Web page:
Feb. 13, 2007: Union Home Secretary V.K. Duggal visits Myanmar to meet his counterpart Brig. Gen. Phone Swe on a range of bilateral issues including action against militant groups operating against India from bases in Myanmar.

Feb. 13-14, 2007: Mori Yoshiro, former PM of Japan, visits India as special envoy. He attends the opening ceremony of the Japan-India Friendship Year – Year of Japan in India 2007 and the 34th Joint Meeting of India-Japan Business Cooperation Committee.

Feb. 14, 2007: India-China-Russia Trilateral Foreign Minister’s Meeting held in New Delhi.

Feb. 16, 2007: The 4th Session of the India-Malaysia Joint Commission is held in New Delhi with Malaysian Foreign Minister Dato’ Seri Syed Hamid Albar and India’s MEA Mukherjee heading their respective delegations.

Feb. 21-24, 2007: India’s Foreign Secretary Shivshankar Menon visits the U.S. where he co–chairs, with Deputy Secretary of Commerce David Sampson, the 5th Meeting of the Indo-U.S. High Technology Cooperation Group that brings together industry and government experts in the areas of information technology, bio-technology, nanotechnology, and defense technology.

Feb. 26-March 2, 2007: Australian Government Minister for Trade Warren Truss leads a 50-member business delegation to India for the 16th Joint Business Council. Truss opens a new Consulate-General in Chennai and announces the launch of Utsav Australia (Celebrate Australia), marketing and promotions program to raise awareness of Australian business and industry among the Indian business community.

Feb. 27, 2007: The 13th meeting of the India-Vietnam Joint Commission on Trade, Economic, Scientific and Technological Cooperation, chaired by the two countries’ foreign ministers, is held in New Delhi.

Feb. 28, 2007: The U.S. and India Joint Working Group on Counterterrorism meets to discuss strategies for fighting global terrorism. Acting Coordinator for Counterterrorism Frank Urbancic chairs the U.S. delegation and Additional Secretary for International Organizations at the Ministry of External Affairs K.C. Singh heads India’s side.

March 8-9, 2007: Asano Katsuhito, senior vice minister for foreign affairs, visits India to attend an India-Japan symposium and to discuss bilateral relations.

March 22-23, 2007: MEA Mukherjee travels to Tokyo for the first foreign minister-level strategic dialogue. He also holds talks with Minister for Defense Fumio Kyuma.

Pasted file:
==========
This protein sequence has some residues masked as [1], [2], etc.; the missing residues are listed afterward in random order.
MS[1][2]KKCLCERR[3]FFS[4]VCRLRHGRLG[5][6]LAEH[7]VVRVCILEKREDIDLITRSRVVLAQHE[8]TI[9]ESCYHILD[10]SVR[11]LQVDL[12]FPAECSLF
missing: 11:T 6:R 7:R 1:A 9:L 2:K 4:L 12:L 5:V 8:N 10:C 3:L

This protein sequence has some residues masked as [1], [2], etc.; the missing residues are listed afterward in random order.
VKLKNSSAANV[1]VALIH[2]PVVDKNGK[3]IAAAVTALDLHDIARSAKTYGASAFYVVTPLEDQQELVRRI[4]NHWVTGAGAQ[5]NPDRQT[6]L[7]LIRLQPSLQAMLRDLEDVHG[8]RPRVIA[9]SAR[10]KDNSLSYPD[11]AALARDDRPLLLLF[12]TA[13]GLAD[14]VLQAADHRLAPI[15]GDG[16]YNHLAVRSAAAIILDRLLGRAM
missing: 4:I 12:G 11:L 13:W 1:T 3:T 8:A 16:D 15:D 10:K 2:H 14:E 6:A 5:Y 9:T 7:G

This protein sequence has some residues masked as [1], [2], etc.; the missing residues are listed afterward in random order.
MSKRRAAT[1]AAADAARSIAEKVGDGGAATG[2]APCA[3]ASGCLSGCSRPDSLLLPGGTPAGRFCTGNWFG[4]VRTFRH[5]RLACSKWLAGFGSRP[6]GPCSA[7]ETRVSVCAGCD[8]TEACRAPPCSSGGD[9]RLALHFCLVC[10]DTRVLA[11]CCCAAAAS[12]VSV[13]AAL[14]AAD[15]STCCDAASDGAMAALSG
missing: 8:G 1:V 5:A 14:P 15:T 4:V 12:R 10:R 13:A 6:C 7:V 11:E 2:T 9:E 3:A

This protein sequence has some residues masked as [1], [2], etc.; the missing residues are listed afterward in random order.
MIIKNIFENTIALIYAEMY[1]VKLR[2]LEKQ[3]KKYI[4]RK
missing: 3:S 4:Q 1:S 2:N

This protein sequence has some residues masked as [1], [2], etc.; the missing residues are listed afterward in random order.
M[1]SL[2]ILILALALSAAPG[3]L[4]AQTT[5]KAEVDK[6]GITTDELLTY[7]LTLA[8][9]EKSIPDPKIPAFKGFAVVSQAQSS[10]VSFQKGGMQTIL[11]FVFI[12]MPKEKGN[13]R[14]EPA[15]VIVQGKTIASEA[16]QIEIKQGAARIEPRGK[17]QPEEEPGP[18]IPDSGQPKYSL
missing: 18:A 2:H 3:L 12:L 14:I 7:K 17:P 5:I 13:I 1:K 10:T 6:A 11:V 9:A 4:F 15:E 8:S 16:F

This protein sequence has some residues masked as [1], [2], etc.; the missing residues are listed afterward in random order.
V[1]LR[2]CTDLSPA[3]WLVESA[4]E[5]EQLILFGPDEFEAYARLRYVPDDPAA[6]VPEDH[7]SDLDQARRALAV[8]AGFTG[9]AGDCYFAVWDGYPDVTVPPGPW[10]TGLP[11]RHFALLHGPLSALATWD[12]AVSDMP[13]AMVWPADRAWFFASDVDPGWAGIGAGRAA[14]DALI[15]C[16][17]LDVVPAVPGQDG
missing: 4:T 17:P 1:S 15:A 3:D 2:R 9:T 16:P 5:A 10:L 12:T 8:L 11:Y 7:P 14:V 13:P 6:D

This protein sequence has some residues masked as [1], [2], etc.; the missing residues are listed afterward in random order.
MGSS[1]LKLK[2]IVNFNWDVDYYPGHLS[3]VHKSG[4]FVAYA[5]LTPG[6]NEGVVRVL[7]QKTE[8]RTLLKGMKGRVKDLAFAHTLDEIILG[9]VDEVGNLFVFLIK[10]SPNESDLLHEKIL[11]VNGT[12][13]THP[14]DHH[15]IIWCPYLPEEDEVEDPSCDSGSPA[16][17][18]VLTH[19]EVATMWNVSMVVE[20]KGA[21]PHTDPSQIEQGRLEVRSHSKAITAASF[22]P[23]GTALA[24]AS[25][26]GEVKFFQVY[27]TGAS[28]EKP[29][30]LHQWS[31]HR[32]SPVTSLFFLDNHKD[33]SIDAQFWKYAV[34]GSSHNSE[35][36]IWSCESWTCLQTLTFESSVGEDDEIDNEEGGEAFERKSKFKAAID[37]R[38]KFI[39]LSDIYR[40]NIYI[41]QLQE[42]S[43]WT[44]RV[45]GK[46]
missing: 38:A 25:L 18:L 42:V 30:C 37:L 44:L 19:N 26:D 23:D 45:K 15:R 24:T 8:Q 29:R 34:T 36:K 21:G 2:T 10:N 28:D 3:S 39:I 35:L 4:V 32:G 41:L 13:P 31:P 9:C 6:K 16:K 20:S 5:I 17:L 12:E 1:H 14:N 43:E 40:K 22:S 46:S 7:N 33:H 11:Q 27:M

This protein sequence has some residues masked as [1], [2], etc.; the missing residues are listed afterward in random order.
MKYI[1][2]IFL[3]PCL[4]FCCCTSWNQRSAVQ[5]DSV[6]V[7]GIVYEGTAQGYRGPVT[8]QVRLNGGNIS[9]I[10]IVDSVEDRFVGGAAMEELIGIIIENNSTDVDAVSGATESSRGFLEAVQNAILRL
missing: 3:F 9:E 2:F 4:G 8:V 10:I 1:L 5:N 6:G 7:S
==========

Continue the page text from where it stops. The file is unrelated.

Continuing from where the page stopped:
March 28-31, 2007: Shyam Saran, special envoy of India, visits Australia to meet senior officials regarding India’s proposed nuclear deal with the U.S. Saran also exchanges views with the Joint Parliamentary Committee of Foreign Affairs, Defence and Trade.

April 2, 2007: India and the U.S. sign an MOU to renew their commitment to work cooperatively on environmental issues. The MOU focuses on air quality, water quality, toxic chemicals and waste, and the management of environmental agencies.

April 10, 2007: The first U.S.-India Defense Joint Working Group meeting is held in New Delhi. The working group was envisaged in the New Framework for the U.S. and India Defense Relationship signed in June 2005. It conducts a midyear review of the work overseen by the Defense Policy Group, which is the apex dialogue mechanism for the India-U.S. defense relationship.

April 20-22, 2007: The 10th round of India-China border talks are held in New Delhi with China represented by Vice FM & Special Representative Dai Bingguo and India by National Security Advisor & Special Representative M K Narayanan.

April 23, 2007: India and Japan hold the first Japan-India Energy Dialogue in Tokyo. Japan’s side is headed by Minister for Economy, Trade and Industry Amari Akira and India’s by Deputy Chairman of the Planning Commission Montek Singh Ahluwalia.

April 23-25, 2007: To promote greater cooperation between the U.S. and Indian aviation sectors, the U.S. Trade and Development Agency (USTDA), in cooperation with the Indian Ministry of Civil Aviation (MoCA) and other organization from both countries sponsor a high-level U.S.-India Aviation Partnership Summit in New Delhi.

April 30, 2007: Japan’s Minister for Land, Transport and Infrastructure Fuyushiba Tetsuzo visits New Delhi and launches the Japan-India Tourism Exchange Year and discusses a new initiative to ease visa procedures for Indians traveling to Japan.

April 30-May 1, 2007: Foreign Secretary Menon visits Washington for the 5th Meeting of the India-U.S. Global Issues Forum as well as numerous other meetings with senior U.S. officials on a range of issues including the bilateral civilian nuclear agreement.

May 7, 2007: President George Bush and PM Manmohan Singh discuss by telephone the G8 Summit scheduled for June. According to an official Indian statement, “[t]he Prime Minister conveyed India’s commitment to work with other countries to deal with the problems of climate change and global warming. The two leaders also emphasized the importance of a successful conclusion of the Doha Development Round of multilateral trade negotiations.”

May 23, 2007: Chairman of the Joint Chiefs of the Staff Committee and Army Chief of Staff General Joginder Jaswant Singh visits China and meets FM Yang Jiechi.  Following the visit, an announcement is made that India and China will conduct their first-ever joint army training exercise.

May 30, 2007: ROK Defense Minister Kim Jang-soo meets Indian Minister of Defense A.K. Antony in New Delhi. This is the first-ever defense ministerial talks between the two countries. Discussions reportedly focus on promoting defense cooperation including naval exercises and potential trade in defense materials.

May 31-June 2, 2007: Under Secretary for Political Affairs, R. Nicholas Burns visits New Delhi for discussions on the proposed bilateral civil nuclear cooperation agreement.

June 3, 2007: Defense Minister Antony visits Singapore. The two countries agree to continue to expand defense links.